This kind of market logic led to the austerity policies that significantly reduced our ability to contain the current pandemic—leaving hospitals without even the personal protective equipment health workers need. In most countries the same billionaire class continues to call the shots whilst entire populations have been effectively abandoned. And what we have every reason to fear is that, in the end, existing leaders will refuse to reverse the evisceration of welfare infrastructures without significant pressure from below.
The Covid-19 pandemic has dramatically—and dreadfully—exposed all of this, highlighting not only the violence perpetrated by neoliberal markets, but also our enduring interdependence, while revealing, as well, that vulnerability and our need for care are part and parcel of the human condition. It has laid bare the horrors of neoliberalism and the profound falsehood of its ideal subject—the self-sufficient entrepreneurial individual. It has also begun a conversation about care.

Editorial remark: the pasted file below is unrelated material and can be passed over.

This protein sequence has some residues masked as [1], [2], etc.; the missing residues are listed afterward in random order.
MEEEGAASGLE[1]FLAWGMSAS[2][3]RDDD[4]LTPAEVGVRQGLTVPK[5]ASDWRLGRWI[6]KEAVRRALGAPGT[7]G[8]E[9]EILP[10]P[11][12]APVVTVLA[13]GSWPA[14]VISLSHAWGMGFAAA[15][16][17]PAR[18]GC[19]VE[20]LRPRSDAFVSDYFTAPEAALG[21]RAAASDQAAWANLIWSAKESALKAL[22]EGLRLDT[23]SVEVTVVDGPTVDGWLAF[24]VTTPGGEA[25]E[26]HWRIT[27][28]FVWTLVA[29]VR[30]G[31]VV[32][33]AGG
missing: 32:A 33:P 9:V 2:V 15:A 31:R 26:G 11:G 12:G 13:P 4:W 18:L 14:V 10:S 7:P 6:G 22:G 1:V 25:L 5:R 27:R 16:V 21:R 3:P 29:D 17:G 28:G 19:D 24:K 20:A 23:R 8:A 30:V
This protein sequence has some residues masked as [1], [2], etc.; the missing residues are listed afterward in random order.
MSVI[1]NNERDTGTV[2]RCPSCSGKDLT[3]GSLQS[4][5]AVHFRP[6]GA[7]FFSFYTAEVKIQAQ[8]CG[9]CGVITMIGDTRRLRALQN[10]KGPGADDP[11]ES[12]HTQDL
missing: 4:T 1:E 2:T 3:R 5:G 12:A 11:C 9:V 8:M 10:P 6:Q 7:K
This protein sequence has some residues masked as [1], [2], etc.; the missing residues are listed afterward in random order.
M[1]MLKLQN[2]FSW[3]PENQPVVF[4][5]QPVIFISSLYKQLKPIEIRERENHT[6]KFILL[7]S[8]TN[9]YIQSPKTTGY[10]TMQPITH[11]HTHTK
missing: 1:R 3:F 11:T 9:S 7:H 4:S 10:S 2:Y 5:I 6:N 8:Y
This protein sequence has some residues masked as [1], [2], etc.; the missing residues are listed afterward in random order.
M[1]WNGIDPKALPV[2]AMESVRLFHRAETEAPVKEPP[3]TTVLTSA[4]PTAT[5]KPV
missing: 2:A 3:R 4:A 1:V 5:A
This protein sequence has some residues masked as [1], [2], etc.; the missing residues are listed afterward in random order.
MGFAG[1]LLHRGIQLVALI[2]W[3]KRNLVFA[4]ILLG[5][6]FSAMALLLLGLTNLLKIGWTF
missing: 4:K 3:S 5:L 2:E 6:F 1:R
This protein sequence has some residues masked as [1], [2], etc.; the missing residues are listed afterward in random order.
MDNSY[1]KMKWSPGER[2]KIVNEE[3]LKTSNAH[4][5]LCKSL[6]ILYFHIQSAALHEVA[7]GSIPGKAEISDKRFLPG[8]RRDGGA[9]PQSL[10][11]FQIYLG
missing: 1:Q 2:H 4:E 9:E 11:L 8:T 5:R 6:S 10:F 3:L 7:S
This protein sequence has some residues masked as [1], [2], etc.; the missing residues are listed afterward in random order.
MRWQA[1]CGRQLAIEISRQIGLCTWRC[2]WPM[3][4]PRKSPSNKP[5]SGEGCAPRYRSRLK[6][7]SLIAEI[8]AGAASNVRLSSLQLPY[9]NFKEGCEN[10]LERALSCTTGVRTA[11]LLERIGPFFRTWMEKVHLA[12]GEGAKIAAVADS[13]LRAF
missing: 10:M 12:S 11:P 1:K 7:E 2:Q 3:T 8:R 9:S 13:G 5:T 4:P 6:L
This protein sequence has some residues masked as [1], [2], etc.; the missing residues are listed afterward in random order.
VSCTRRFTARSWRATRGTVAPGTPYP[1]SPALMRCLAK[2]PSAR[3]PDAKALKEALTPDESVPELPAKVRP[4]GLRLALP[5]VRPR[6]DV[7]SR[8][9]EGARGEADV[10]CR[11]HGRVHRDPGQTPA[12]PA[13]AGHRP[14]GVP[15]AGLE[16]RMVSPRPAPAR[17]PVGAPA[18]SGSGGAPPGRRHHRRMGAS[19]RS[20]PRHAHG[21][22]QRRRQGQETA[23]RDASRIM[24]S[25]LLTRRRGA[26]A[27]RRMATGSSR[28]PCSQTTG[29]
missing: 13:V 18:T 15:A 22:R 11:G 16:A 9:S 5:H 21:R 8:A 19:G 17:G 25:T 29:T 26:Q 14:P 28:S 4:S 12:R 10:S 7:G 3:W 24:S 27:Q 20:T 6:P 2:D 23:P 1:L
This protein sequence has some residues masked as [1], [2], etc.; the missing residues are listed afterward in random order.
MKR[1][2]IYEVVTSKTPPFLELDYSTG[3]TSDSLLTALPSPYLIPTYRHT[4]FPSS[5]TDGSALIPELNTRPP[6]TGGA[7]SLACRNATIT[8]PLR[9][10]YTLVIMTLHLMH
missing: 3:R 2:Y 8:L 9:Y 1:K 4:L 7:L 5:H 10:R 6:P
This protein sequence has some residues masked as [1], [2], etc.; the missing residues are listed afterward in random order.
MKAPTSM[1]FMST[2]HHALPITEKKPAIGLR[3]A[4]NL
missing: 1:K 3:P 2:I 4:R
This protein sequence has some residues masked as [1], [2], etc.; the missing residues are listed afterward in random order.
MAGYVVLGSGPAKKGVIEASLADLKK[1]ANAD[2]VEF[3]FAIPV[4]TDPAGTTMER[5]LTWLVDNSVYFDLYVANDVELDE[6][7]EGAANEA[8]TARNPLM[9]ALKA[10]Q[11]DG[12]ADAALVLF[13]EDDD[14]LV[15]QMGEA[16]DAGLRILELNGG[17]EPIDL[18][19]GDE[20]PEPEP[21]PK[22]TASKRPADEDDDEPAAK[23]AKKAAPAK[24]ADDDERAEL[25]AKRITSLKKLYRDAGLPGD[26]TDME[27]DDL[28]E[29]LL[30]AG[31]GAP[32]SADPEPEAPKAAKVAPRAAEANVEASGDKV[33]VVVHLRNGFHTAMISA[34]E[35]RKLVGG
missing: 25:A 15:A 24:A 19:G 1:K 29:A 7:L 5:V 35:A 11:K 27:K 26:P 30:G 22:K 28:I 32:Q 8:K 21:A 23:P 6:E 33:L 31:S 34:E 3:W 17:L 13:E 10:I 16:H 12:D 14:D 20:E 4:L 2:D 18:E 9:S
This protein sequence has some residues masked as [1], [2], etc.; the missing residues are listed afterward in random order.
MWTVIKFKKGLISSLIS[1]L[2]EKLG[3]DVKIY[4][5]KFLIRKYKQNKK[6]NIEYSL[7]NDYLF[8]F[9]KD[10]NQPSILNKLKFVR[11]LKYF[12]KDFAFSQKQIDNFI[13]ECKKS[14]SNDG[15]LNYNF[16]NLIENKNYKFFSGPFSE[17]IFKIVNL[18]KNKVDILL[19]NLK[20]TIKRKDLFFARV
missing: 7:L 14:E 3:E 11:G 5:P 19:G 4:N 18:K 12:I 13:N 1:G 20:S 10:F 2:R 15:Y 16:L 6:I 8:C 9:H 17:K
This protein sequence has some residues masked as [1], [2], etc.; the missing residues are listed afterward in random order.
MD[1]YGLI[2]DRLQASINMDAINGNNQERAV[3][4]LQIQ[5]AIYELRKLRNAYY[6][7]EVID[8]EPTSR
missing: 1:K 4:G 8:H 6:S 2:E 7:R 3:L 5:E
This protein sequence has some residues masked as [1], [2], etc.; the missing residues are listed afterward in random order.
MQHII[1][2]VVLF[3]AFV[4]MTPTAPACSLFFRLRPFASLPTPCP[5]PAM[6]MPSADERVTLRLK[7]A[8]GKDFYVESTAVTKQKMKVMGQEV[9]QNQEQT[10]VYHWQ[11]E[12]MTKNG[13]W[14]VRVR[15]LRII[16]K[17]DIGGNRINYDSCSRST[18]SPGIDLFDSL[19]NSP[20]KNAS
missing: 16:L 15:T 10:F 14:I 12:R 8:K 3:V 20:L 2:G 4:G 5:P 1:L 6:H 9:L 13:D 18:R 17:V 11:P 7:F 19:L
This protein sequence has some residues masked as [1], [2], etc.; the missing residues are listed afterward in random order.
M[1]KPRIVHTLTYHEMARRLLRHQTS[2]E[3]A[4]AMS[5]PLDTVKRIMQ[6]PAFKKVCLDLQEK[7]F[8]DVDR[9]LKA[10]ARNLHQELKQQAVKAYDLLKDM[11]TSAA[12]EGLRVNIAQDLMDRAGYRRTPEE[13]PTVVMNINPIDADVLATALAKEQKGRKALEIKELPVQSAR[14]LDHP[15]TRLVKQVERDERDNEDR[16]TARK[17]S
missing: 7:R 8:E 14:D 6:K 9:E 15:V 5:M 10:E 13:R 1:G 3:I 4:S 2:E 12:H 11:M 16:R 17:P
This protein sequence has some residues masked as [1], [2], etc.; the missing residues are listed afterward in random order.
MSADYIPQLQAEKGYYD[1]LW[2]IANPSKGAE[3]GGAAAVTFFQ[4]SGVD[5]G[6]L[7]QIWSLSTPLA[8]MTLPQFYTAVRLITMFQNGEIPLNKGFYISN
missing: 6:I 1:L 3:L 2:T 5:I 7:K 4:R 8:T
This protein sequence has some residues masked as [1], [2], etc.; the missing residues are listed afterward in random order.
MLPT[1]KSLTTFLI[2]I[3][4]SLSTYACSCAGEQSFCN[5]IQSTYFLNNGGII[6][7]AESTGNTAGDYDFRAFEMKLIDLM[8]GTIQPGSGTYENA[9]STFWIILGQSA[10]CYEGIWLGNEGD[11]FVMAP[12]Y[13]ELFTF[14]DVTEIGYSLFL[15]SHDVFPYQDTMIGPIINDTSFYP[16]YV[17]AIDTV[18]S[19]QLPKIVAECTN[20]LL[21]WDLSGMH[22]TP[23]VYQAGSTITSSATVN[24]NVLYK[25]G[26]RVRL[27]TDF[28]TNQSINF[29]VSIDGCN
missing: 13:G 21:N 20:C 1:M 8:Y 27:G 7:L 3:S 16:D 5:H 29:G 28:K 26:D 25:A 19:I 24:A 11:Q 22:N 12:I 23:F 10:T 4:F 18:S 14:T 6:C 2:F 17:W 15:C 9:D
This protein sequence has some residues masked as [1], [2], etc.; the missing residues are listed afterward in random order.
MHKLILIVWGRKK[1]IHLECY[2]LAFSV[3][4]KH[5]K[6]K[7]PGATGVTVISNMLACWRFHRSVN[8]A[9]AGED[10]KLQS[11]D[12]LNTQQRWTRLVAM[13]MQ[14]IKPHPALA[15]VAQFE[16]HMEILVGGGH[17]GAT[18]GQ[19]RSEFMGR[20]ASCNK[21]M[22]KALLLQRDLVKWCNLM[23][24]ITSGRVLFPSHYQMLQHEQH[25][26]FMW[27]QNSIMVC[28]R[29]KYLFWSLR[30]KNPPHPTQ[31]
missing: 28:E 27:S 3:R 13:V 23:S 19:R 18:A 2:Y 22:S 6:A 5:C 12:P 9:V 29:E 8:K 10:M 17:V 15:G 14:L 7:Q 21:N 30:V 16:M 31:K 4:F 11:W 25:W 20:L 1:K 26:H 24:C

The current calamity can therefore become a moment of profound rupture. Norms are crumbling, and neoliberalism’s complicity in heightening this crisis is crystal clear. Moreover, it is now elementary that to tackle the virulently contagious nature of Covid-19, care and taking care must take priority. This moment thus provides us with a critical opportunity: an opportunity to imagine and create a different world—not just in the immediate future but also in the longer term. If the pandemic has taught us anything so far, it is that we are in urgent need of a politics that puts care front and centre of life.
But how should we understand a politics that prioritises care? What is care?
Meanings of Care